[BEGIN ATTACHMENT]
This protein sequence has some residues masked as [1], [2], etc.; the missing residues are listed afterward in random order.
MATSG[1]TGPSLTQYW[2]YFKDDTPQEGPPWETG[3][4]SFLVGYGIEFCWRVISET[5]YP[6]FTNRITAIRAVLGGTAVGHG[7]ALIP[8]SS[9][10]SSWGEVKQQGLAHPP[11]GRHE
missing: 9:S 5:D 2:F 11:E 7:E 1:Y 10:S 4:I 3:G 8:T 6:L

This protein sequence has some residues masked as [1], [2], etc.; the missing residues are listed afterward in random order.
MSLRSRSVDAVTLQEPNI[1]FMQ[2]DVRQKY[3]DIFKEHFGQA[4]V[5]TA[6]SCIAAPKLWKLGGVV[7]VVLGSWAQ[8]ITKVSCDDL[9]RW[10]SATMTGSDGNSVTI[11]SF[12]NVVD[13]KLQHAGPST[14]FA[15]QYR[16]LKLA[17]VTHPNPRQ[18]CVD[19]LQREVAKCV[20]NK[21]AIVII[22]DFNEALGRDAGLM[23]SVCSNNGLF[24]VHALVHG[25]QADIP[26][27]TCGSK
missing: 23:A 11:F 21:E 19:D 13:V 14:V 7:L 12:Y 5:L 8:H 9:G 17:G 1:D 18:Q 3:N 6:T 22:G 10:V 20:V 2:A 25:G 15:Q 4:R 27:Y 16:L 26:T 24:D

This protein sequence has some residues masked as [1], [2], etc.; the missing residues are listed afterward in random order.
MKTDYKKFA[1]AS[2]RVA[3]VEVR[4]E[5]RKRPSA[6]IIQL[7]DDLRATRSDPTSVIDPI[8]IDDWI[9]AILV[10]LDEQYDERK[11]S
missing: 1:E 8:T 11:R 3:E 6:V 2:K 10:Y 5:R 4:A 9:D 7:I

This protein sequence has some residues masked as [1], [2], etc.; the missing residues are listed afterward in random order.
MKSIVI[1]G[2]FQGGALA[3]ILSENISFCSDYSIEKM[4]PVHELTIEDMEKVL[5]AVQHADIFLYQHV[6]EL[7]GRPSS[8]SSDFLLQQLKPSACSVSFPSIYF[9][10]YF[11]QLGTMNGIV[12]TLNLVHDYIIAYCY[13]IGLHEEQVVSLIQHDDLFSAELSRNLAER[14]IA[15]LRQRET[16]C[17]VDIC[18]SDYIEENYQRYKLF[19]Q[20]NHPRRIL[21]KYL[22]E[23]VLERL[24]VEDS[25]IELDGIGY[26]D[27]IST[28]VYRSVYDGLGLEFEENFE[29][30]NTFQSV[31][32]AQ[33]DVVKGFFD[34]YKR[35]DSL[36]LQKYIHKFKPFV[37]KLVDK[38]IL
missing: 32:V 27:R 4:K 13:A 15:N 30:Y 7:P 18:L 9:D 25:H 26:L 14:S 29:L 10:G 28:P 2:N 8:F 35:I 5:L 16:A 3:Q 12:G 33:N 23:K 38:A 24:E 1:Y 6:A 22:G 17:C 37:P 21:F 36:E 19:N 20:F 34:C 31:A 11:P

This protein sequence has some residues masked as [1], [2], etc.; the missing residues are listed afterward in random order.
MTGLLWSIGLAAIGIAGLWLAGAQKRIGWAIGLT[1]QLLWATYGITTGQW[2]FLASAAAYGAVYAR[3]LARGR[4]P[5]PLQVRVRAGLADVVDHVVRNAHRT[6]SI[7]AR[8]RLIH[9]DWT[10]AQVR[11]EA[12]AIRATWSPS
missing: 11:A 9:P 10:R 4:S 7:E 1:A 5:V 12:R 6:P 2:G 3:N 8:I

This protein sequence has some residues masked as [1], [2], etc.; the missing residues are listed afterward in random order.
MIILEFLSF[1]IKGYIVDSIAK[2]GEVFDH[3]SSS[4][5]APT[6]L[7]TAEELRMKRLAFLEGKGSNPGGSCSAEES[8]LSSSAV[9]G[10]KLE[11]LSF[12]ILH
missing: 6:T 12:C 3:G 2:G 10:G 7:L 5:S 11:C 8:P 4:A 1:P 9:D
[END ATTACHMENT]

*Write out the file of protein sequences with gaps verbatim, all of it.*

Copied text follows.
This protein sequence has some residues masked as [1], [2], etc.; the missing residues are listed afterward in random order.
MATSG[1]TGPSLTQYW[2]YFKDDTPQEGPPWETG[3][4]SFLVGYGIEFCWRVISET[5]YP[6]FTNRITAIRAVLGGTAVGHG[7]ALIP[8]SS[9][10]SSWGEVKQQGLAHPP[11]GRHE
missing: 9:S 5:D 2:F 11:E 7:E 1:Y 10:S 4:I 3:G 8:T 6:L

This protein sequence has some residues masked as [1], [2], etc.; the missing residues are listed afterward in random order.
MSLRSRSVDAVTLQEPNI[1]FMQ[2]DVRQKY[3]DIFKEHFGQA[4]V[5]TA[6]SCIAAPKLWKLGGVV[7]VVLGSWAQ[8]ITKVSCDDL[9]RW[10]SATMTGSDGNSVTI[11]SF[12]NVVD[13]KLQHAGPST[14]FA[15]QYR[16]LKLA[17]VTHPNPRQ[18]CVD[19]LQREVAKCV[20]NK[21]AIVII[22]DFNEALGRDAGLM[23]SVCSNNGLF[24]VHALVHG[25]QADIP[26][27]TCGSK
missing: 23:A 11:F 21:E 19:D 13:V 14:V 7:L 12:Y 5:L 8:H 9:G 17:G 1:D 18:Q 3:N 6:T 22:G 10:V 20:V 2:A 25:G 15:Q 4:R 27:Y 16:L 26:T 24:D

This protein sequence has some residues masked as [1], [2], etc.; the missing residues are listed afterward in random order.
MKTDYKKFA[1]AS[2]RVA[3]VEVR[4]E[5]RKRPSA[6]IIQL[7]DDLRATRSDPTSVIDPI[8]IDDWI[9]AILV[10]LDEQYDERK[11]S
missing: 1:E 8:T 11:R 3:E 6:V 2:K 10:Y 5:R 4:A 9:D 7:I

This protein sequence has some residues masked as [1], [2], etc.; the missing residues are listed afterward in random order.
MKSIVI[1]G[2]FQGGALA[3]ILSENISFCSDYSIEKM[4]PVHELTIEDMEKVL[5]AVQHADIFLYQHV[6]EL[7]GRPSS[8]SSDFLLQQLKPSACSVSFPSIYF[9][10]YF[11]QLGTMNGIV[12]TLNLVHDYIIAYCY[13]IGLHEEQVVSLIQHDDLFSAELSRNLAER[14]IA[15]LRQRET[16]C[17]VDIC[18]SDYIEENYQRYKLF[19]Q[20]NHPRRIL[21]KYL[22]E[23]VLERL[24]VEDS[25]IELDGIGY[26]D[27]IST[28]VYRSVYDGLGLEFEENFE[29][30]NTFQSV[31][32]AQ[33]DVVKGFFD[34]YKR[35]DSL[36]LQKYIHKFKPFV[37]KLVDK[38]IL
missing: 32:V 27:R 4:K 13:A 15:N 30:Y 7:P 18:L 9:D 25:H 26:L 14:S 29:L 10:G 28:P 2:N 8:F 35:I 5:L 16:A 3:Q 12:G 33:N 23:K 38:A 24:E 1:Y 6:A 22:G 17:C 37:P 21:F 36:E 19:N 20:F 34:C 31:A 11:P

This protein sequence has some residues masked as [1], [2], etc.; the missing residues are listed afterward in random order.
MTGLLWSIGLAAIGIAGLWLAGAQKRIGWAIGLT[1]QLLWATYGITTGQW[2]FLASAAAYGAVYAR[3]LARGR[4]P[5]PLQVRVRAGLADVVDHVVRNAHRT[6]SI[7]AR[8]RLIH[9]DWT[10]AQVR[11]EA[12]AIRATWSPS
missing: 11:A 9:P 10:R 4:S 7:E 1:A 5:V 12:R 6:P 2:G 3:N 8:I

This protein sequence has some residues masked as [1], [2], etc.; the missing residues are listed afterward in random order.
MIILEFLSF[1]IKGYIVDSIAK[2]GEVFDH[3]SSS[4][5]APT[6]L[7]TAEELRMKRLAFLEGKGSNPGGSCSAEES[8]LSSSAV[9]G[10]KLE[11]LSF[12]ILH
missing: 6:T 12:C 3:G 2:G 10:G 7:L 5:S 11:C 8:P 4:A 1:P 9:D